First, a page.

From the table, it is obvious that for a small workload, the offloading overhead significantly reduces the speedup resulting in a worse time than the pure CPU version compiled by ICPC. However for the heavy workload the offloaded version is almost 9 times faster than ICPC CPU version. Comparing ICPC with GCC using vectorization, the ICPC is around 1.6 times faster on this benchmark. When focusing on GCC, the vectorization improved performance 3.8 times.


We have successfully installed and used Intel Xeon Phi coprocessors on a host system running Gentoo Linux. In this how-to, we described the process of installation and configuration of both the host system and coprocessor since Intel officially supports only two enterprise Linux distributions (SLES and RHEL) and installing Intel Xeon Phi on other Linux distributions is usually not that straightforward. The main obstacles to overcome were incompatibility of packages, their dependencies and network setup between the host and coprocessor. To install the packages we had to patch some of them and create or modify ebuilds which will be uploaded to GitHub in cooperation with Anselm Busse (in review, now download here). We have also installed the Intel Parallel Studio XE which includes Intel Compiler (ICPC) needed for compiling the code for Intel Xeon Phi. That allowed us to run our synthetic micro-benchmark on which we demonstrated performance of coprocessors in comparison to the CPU. When offloading was used for heavy workload, it was almost 9 times faster than the CPU version, however, a smaller amount of work resulted in a huge performance regression. We also tested GNU Compiler (GCC) which have recently got the support of the vectorization of the math functions. Enabling the vectorization resulted in 3.8 times faster performance using GCC compared to the version without vectorization, but still was around 1.6 times slower compared to ICPC on CPU on our benchmark.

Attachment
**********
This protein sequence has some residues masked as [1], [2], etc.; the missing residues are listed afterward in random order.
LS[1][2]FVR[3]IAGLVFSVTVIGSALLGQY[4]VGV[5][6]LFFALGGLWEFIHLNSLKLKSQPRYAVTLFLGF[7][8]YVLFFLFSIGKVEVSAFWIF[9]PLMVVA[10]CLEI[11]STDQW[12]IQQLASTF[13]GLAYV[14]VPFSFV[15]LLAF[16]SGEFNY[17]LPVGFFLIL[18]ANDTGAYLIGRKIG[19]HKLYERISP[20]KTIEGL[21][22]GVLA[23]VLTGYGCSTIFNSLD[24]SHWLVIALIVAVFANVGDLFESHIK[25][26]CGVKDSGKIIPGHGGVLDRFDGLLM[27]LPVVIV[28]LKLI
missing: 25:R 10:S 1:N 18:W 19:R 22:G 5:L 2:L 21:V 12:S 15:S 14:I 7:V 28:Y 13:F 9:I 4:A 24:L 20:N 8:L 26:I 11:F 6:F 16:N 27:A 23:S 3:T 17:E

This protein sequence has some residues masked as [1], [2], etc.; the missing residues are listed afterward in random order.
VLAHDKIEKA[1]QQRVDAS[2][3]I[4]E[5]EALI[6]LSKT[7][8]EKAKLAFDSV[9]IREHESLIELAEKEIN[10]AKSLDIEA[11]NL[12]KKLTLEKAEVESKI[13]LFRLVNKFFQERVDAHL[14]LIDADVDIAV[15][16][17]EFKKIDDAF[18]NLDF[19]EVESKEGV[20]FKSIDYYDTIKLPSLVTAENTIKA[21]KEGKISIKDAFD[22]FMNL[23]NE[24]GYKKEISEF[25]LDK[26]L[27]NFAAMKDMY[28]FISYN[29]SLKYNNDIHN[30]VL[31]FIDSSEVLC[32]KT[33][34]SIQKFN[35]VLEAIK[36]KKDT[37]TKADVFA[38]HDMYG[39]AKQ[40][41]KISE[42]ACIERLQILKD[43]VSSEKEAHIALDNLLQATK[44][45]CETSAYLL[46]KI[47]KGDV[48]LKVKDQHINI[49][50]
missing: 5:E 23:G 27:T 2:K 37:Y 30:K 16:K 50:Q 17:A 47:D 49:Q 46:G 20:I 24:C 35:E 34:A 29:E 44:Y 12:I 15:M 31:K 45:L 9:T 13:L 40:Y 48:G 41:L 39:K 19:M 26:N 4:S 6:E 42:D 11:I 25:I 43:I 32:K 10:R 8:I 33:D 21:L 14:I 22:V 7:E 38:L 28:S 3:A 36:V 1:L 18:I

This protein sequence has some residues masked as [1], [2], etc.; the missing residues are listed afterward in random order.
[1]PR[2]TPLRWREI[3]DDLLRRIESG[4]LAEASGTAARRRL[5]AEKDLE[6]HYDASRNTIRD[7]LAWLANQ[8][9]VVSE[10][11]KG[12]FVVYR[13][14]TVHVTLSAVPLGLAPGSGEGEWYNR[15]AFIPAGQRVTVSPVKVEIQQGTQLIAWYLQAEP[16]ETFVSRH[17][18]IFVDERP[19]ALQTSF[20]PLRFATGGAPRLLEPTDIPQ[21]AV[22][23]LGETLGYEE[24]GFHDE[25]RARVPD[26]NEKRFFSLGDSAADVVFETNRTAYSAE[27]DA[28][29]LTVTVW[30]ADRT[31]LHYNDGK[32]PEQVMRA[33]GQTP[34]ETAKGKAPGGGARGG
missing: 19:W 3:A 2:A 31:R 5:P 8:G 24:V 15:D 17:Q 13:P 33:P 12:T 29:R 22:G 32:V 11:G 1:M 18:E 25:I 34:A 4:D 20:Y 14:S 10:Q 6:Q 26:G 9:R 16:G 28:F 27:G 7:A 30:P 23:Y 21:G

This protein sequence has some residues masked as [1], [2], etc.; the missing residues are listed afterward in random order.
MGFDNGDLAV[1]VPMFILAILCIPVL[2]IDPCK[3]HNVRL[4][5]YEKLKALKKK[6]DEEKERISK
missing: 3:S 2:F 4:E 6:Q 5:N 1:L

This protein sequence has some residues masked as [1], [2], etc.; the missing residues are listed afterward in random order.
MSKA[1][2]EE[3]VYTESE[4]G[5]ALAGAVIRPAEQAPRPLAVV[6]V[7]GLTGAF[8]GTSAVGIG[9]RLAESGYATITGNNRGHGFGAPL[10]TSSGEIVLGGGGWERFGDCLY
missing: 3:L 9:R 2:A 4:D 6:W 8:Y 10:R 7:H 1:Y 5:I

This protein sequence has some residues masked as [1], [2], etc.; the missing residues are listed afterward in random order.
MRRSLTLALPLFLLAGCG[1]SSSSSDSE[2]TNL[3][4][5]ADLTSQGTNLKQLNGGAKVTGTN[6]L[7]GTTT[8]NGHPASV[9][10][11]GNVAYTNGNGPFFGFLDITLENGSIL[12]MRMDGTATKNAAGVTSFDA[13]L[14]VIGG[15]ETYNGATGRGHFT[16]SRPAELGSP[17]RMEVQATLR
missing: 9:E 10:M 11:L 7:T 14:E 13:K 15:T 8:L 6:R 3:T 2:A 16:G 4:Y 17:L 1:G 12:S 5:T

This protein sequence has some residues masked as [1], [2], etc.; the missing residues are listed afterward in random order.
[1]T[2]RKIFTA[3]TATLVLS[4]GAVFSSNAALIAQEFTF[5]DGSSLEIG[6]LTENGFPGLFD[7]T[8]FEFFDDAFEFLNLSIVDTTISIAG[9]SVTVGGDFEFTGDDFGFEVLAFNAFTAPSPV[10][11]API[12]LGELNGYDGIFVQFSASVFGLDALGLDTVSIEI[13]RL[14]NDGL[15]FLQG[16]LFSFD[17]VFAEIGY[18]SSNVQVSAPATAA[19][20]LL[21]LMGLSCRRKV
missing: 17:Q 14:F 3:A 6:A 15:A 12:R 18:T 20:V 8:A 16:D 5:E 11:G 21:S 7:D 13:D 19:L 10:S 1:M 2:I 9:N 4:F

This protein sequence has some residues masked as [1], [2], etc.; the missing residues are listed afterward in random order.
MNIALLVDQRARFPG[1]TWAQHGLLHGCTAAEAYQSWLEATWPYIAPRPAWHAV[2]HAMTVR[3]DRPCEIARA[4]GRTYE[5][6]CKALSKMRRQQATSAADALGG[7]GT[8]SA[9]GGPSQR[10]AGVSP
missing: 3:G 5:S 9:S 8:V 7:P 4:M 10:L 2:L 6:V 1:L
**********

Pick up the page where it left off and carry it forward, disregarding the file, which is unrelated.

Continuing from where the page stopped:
Intel Newsroom: Intel Delivers New Architecture for Discovery with Intel® Xeon Phi™ Coprocessors.Intel Newsroom [online]. [cit. 2016-02-16]. Available from:

Developer Zone: Intel Xeon Phi X100 Faimily Coprocessor - the Architecture. Developer Zone [online]. [cit. 2016-02-16]. Available from: